If that still doesn’t float your boat, rest assured there’s something for you. Want something pretty? Crack the shell (while leaving it intact) and steep in a mixture of soy sauce, tea, five spice powder and sugar. The resulting Tea Egg absorb the liquid in a delicate marble pattern. Craving something substantial? Strip it naked and redress it in a shroud of sausage meat and breadcrumbs before deep frying it into a Scotch egg. Or turn your Mayoneggs into Devilled Eggs by mixing the chalky yolk with mayo and mustard and repiping into the hollowed whites.

If you cooked up a big ol’ batch and haven’t decided how to eat them yet, shove them back in the fridge and they’ll last for about a week. They won’t make their way to the raw egg’s expiration since they’re rinsed of their protective cuticle becoming more prone to bacterial invasion through all of their teensy pores. If anything feels slimy, smelly or otherwise amiss, give them a toss. If sometime during that week you realize you never marked your cooked eggs, there’s a trick to differentiate them without getting a TSA scanner involved. Just give them a spin!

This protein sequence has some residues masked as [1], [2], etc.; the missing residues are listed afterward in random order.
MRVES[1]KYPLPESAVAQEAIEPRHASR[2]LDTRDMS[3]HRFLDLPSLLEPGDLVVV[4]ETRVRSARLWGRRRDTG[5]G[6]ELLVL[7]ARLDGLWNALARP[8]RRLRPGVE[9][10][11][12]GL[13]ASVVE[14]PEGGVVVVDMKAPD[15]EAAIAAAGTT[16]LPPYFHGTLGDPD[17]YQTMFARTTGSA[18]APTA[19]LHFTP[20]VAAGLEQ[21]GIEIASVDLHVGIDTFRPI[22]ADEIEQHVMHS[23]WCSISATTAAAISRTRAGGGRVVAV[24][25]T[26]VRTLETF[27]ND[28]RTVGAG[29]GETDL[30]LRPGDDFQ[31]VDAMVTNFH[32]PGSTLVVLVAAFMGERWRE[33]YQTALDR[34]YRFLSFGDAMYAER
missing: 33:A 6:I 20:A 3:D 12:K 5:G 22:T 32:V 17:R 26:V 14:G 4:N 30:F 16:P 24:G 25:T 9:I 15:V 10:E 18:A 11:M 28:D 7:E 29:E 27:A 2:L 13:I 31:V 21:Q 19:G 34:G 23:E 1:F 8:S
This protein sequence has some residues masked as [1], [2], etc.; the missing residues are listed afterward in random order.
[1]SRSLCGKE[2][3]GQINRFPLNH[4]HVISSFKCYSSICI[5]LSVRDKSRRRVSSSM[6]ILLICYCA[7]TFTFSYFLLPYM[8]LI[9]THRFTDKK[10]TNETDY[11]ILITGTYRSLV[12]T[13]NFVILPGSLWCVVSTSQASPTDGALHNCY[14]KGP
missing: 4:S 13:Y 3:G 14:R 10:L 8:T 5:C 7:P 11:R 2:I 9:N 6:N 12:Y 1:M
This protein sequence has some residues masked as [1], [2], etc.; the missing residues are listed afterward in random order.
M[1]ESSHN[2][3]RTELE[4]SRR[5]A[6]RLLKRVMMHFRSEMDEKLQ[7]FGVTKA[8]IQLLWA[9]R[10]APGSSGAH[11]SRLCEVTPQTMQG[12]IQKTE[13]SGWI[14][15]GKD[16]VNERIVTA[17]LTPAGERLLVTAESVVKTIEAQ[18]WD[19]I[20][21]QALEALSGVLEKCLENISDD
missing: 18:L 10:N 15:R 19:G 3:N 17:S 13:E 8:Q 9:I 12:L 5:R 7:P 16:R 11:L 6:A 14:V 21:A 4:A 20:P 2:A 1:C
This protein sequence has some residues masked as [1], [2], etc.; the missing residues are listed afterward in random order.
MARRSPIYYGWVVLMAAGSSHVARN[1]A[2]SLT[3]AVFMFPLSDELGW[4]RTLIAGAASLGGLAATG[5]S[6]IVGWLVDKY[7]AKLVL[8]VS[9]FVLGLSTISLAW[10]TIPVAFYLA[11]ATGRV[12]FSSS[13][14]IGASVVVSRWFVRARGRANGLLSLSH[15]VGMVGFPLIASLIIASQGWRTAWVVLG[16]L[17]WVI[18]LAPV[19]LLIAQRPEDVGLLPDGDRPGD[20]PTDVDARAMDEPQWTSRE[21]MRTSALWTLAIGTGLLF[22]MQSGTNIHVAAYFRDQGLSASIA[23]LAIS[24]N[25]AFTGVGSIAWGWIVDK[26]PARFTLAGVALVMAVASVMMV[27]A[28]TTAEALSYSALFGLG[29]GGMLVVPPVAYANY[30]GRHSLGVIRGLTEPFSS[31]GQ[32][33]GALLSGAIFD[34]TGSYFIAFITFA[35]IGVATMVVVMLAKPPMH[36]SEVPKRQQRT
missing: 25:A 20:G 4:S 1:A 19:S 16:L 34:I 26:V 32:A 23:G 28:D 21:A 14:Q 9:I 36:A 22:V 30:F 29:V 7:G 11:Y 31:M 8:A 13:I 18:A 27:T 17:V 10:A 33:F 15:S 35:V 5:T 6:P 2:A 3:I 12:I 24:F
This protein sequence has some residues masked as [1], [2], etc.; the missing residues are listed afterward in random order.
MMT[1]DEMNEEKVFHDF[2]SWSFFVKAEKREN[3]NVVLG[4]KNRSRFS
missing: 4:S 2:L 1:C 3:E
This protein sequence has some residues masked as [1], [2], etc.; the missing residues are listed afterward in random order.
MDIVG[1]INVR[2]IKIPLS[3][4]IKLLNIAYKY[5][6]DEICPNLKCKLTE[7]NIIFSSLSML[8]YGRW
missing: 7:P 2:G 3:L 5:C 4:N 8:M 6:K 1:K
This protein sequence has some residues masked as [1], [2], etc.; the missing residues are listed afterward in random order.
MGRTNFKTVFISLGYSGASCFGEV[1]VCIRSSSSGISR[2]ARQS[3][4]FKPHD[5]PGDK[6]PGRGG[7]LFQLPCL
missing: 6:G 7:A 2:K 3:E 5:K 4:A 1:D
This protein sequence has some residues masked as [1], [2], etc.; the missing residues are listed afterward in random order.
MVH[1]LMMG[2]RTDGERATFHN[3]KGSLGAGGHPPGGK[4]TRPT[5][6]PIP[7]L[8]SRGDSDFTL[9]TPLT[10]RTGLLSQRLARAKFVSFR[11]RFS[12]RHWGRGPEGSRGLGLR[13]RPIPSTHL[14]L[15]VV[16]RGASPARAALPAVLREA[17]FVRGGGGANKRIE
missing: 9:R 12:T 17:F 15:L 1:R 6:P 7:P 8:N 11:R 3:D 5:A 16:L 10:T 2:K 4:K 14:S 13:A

Go home egg, you’re drunk!

If they pirouette gracefully, you’ve got a hardboiled one! If your egg wobbles like it’s at Dinah trying to find its way back to its hotel post-White Party, you’ve got a raw one! Unlike the free flowing yolk and albumen in a raw egg, there’s nothing loose to resist your motion in hard boiled one! Thanks Encyclopedia Brown!

Let me know if you have a tried and true method for hard boiled eggs. Or have a better way for me to dispose of enjoy them. That is, if I find them all.

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Hailing from Vancouver, Kristen's still trying to figure out how to survive Montreal's Real Legitimate Canadian Winter. So far she's discovered that warm socks, giant toques and Tabby kittens all play a role in her survival. Her ultimate goal is to rank higher than KStew in the "Kristen + Autostraddle" Google Search competition.

Kristen has written 139 articles for us.


  1. To me an easter egg is a hollow chocolate egg, so I am disappoint with these recipes. Not that I actually have any leftover chocolate eggs anyway.

  2. Better yet, drain the eggs and store for later use, and turn the shells into cascarones. Breaking them on someone’s head is way better than hiding them.

  3. I always enjoy Ode to My Pantry for it’s thoughtfulness and thoroughness. The marbled tea eggs are so cool!